ANDERSON – Though he comes from an esteemed local family that include his grandfather’s brother, James Warner, founder of the annual Thanksgiving dinner, Bradley Warner got himself into a little legal trouble as a teenager when he got caught stealing from his employer.

The Anderson native was lucky that between the Madison County Juvenile Court and his family, there were resources to send him to George Jr. Republic High School, a school for at-risk youth in Grove City, Pennsylvania, for his senior year.

Since then, Warner has tried to do his family proud and is following their example as he tries to become a pillar of the community. That’s one of the reasons he established the not-for-profit Second Chance Kids Foundation about three years ago.

“Every kid deserves a chance,” he said. “Let’s get together and bring this city back to where it needs to be. Let’s build a hedge of protection.”

Warner, 37, hopes the boys with whom he works at the Geater Community Center won’t need a second chance because of his interventions and that of his colleagues, Kyle Morgan and Daniel Baxter. The young men come to the center from 3:30 to about 6 p.m. Monday through Friday to play basketball, lift weights and go on fun field trips that include bowling and Pacers games.

“I felt the need for the boys. I truly felt a lot of their parents wasn’t paying them any attention,” he said. “I knew that it was time to do something. My story was just strong. I knew they would want to hear more about my story.”

Many of the boys take part in sports during the school year at Anderson High School, so much of their participation in the Second Chance program happens during their time off from school. Warner said he hopes to attract more boys who aren’t able to participate in high school sports to join his program during the school year.

Through the multiracial, ecumenical program, Warner said, he hopes to reduce crime and racism, build character and prepare young people for the future.

The teens are susceptible to crime because of poverty and a lack of constructive activity, Warner said. He hopes to resolve those problems through the foundation and through his businesses, which he hopes will be able to employ some of the youth.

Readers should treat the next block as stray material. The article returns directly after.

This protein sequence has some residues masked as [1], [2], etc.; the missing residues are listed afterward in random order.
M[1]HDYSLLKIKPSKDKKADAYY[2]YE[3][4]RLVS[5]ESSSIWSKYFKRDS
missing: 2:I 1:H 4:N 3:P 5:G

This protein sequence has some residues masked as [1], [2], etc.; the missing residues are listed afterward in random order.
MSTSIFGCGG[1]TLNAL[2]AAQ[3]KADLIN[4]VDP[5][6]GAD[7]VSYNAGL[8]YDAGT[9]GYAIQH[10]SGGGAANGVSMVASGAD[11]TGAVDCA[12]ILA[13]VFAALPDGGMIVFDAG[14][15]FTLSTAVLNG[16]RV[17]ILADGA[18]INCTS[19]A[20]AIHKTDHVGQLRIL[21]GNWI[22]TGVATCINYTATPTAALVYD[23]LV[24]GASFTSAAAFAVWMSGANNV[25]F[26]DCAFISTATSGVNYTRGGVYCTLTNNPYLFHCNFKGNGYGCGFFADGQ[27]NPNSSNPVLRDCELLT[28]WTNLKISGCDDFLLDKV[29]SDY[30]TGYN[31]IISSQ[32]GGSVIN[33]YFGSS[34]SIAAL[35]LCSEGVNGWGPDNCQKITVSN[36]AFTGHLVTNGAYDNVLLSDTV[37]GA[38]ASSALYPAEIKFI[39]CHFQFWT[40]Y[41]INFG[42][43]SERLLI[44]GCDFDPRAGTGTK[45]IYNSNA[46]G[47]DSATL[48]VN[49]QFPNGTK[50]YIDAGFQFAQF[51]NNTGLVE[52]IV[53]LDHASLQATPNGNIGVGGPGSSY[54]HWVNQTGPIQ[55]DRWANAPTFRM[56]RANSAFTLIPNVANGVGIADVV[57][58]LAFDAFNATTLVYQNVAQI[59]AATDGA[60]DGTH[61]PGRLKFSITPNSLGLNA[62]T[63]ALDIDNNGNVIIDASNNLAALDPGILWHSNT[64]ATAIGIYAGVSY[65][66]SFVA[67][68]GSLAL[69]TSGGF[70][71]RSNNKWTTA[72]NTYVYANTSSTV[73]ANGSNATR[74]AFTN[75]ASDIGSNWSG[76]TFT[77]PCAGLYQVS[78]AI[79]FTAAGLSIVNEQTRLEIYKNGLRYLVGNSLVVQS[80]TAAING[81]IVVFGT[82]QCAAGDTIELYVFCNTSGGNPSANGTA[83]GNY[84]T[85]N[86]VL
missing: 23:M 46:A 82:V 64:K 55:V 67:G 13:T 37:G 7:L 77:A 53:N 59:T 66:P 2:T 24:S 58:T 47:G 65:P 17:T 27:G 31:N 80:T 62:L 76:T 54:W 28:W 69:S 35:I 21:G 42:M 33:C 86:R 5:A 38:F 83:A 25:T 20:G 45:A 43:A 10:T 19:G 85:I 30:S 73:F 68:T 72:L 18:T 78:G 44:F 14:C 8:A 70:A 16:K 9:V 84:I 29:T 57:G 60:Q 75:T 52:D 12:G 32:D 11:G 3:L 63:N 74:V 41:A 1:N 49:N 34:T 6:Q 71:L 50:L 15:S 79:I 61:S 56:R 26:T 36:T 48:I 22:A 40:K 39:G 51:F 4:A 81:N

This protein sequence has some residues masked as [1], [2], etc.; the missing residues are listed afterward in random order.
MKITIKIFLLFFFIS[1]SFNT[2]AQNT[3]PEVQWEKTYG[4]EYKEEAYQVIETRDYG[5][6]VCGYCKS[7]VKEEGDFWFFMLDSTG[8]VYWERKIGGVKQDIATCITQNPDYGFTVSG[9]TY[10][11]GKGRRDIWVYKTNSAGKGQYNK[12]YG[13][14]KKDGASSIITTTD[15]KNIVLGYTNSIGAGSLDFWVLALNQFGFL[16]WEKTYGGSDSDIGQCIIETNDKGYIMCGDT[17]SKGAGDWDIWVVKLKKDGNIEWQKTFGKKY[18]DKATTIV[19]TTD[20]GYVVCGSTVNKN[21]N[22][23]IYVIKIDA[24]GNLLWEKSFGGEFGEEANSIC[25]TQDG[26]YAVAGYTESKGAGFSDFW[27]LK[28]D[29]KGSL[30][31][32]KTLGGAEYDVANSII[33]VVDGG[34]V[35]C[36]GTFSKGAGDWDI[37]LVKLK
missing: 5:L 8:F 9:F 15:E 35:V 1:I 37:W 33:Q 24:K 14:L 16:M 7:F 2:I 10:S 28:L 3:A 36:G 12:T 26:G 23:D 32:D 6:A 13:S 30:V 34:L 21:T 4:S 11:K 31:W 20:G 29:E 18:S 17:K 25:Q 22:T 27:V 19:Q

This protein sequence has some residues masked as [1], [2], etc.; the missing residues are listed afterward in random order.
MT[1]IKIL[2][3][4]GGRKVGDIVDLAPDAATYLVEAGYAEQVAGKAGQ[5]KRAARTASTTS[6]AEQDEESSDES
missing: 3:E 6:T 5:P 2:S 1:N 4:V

“Certain things that mean you no good, you’re bound to run into it in Anderson,” he said.

Warner said he also wants to use Second Chance as an opportunity for racial reconciliation to prevent the kind of devastating race-related massacres that have taken place in places like El Paso, Texas, and Dayton, Ohio.

“I saw so much division. I just really did it to attack racism,” he said. “If you have the spirit of the Lord in you, you know it’s not about color.”

Many of the boys in the program don’t have fathers in the picture to guide them, Warner said. That’s why he uses the program to give youths what he tries to give his own 5-year-old son, Bradyn.

“I’m going to let them know the difference between right and wrong. We revolve this program around Christian values,” he said. “For those that have a father, I want to be a bigger brother figure.”

Warner said he also is committed to working with the teens’ teachers and coaches as a way of keeping them academically on track.

“I try what I can to put them in collegiate positions, in professional positions,” he said.

Anderson High School freshman Latrell White has participated in the Second Chance program for about nine months because he saw how it motivated young people.

“I wanted to be a part of that,” he said. “It gave me more confidence.”

AHS sophomore Tyrelle Wills is a member of the school’s basketball team and said his participation in Second Chance has helped him stay in shape in the offseason. He has been in the program since the eighth grade.

“I needed to get stronger for high school, it was free, and I thought it would be good for me,” he said.

Morgan said it was the second-chance theme of the program that sparked his desire to help.

“I see them giving their time, so I just want to be a part of what they’re doing,” he said. “Our kids don’t all come from a perfect background. I want to work with the guys who are doing it from the heart and not just for money.”

Baxter said he was interested in helping out with the Second Chance program because he grew up coming to the Geater Center, and it helped shape the man he became.

“This place, this is where we grew up at. This is where we spent our summers. This is where we spent our winters playing basketball,” the father of three said.

How to enroll

The Second Chance Kids Foundation, a free program for boys ages 5-20, is offered from 3:30 to 6 p.m. Monday through Friday at the Geater Community Center, 1611 Chase St., Anderson. Enrollment is rolling year-round.

For more information or to enroll a child, call Bradley Warner at 317-654-8531.

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